High Altitude or Low Altitude Aerial Images? Or the Big Picture versus the Little Picture

At the bottom of this page is a slideshow "Desert Drainages" containing images of various erosion and drainage features, rills, found around the bootheel of New Mexico that have been photographed from an open cockpit weight shift control light sport aircraft at very low altitudes, anywhere from about 20 feet (low pass) to 200 feet. These features have have a number of things in common but he most important commonality is the lack of discernible scale to help the viewer interpret the size of individual features in the photograph. These images are primarily oblique view low level aerial photographs, as opposed to ground based horizontal views, and the lack of scale and camera angle leads to confusion as the brain tries to fit the image into a known category.

Since the start of the space age in 1957 the public has been fascinated by views of the earth from above and NASA has complied with the publication of satellite imagery, first as black and white images and now as false color images. The USGS maintains a website that is devoted to displaying Landsat-7 images of the earth. The Earth as Art has a number of satellite images which are in and of themselves are art.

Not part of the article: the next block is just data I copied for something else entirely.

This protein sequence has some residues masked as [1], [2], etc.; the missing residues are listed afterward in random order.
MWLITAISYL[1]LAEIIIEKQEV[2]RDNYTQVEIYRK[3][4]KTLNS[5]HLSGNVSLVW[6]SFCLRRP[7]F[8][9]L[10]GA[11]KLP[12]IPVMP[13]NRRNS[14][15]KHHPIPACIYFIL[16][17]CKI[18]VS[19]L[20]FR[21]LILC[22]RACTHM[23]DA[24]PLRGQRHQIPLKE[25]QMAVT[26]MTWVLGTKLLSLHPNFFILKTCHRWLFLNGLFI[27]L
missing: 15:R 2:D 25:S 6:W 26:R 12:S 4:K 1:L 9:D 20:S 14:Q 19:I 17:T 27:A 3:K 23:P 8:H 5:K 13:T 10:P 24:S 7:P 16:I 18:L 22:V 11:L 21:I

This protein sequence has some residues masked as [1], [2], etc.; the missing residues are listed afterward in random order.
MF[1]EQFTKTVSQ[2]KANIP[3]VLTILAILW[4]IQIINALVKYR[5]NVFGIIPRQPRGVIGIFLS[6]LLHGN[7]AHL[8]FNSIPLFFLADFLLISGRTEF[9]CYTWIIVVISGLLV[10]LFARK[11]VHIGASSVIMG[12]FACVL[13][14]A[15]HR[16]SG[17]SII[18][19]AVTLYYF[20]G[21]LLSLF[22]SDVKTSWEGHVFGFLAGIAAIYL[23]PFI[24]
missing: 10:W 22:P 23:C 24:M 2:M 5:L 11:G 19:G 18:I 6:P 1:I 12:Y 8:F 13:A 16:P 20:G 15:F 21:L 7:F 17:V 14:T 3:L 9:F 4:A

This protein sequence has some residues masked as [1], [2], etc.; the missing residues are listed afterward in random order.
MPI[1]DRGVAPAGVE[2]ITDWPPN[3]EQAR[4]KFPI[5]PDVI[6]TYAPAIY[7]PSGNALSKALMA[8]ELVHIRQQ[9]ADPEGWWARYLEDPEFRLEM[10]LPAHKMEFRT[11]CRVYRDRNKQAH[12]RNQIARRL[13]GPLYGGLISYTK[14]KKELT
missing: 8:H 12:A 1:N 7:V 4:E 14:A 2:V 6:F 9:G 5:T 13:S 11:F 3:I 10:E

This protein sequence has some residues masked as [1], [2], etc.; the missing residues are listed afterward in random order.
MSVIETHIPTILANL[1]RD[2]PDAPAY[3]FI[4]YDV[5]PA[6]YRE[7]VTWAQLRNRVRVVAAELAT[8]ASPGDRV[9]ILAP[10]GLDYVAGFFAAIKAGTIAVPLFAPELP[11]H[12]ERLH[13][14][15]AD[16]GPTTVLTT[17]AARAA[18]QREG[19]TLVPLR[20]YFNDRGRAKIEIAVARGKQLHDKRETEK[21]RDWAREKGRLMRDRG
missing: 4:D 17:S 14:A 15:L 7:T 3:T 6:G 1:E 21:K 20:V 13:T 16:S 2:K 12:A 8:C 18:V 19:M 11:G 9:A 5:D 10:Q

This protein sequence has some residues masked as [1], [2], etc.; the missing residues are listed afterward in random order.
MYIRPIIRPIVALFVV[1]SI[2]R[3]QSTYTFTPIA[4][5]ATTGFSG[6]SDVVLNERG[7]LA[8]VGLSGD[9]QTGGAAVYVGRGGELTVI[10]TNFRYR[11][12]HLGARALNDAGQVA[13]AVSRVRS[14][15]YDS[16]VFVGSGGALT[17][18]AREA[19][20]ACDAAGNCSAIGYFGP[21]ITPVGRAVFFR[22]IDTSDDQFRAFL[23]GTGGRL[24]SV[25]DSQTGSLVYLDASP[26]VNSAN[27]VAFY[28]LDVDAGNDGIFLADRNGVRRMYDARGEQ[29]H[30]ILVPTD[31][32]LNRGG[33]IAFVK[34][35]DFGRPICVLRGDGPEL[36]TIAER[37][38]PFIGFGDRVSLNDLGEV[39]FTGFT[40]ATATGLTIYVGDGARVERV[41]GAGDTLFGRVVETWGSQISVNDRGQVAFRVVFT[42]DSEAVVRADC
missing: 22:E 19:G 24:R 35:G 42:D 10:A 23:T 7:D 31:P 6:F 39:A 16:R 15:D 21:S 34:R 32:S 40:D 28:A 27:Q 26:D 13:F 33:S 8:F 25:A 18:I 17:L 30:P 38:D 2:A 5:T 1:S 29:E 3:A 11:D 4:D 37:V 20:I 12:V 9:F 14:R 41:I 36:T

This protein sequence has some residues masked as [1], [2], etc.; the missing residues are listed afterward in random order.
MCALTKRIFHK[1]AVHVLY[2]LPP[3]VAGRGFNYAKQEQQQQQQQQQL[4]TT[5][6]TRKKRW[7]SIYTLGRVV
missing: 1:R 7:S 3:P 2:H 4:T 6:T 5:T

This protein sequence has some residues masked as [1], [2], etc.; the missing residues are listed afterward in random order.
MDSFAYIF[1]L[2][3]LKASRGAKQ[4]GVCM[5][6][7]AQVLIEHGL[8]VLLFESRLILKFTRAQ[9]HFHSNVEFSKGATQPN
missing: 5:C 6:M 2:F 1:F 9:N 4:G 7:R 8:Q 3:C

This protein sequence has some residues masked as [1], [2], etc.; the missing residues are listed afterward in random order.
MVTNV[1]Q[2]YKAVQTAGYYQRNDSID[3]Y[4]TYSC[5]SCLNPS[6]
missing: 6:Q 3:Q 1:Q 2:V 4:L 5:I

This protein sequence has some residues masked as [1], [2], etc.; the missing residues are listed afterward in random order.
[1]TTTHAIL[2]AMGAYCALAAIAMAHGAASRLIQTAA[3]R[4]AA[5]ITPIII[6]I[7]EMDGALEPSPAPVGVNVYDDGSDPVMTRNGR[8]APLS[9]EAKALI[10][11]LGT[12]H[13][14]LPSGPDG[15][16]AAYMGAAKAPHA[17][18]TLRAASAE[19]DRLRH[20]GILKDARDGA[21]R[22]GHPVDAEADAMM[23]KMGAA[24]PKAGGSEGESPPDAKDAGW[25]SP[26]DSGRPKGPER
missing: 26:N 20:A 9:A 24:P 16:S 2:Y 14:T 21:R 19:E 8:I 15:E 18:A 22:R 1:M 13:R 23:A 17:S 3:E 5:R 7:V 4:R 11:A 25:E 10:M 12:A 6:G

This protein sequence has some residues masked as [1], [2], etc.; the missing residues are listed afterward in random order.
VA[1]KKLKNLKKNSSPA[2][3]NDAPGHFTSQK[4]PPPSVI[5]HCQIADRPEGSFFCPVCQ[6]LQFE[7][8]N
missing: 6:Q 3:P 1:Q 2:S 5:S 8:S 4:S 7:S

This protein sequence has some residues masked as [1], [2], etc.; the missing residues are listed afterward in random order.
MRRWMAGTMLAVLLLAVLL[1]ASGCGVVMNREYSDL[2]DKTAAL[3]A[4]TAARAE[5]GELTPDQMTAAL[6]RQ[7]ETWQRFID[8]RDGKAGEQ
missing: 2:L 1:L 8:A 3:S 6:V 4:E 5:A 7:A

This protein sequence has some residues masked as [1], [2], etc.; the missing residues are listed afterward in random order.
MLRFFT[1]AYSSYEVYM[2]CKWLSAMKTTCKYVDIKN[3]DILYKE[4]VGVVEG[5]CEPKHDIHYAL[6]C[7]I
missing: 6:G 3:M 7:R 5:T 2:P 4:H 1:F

Compare the following image pairs, in the 4 sets the first image is a landsat-7 or space station image taken from orbit and the second image is a low level aerial photograph taken from less than 200 feet AGL. Note the lack of scale in the low level aerial image creates the impression the low level images were taken from high altitude. Without suitable references the brain interprets the images placing them in a familiar category, namely high altitude images. Fifty feet or 150 miles it's all the same, it's turtles all the way down.


Low level aerial photograph View On Black


Low level aerial image

West Fjords, Iceland

Low level aerial image

Seoul, South Korea

Cities from Space, a low level aerial image

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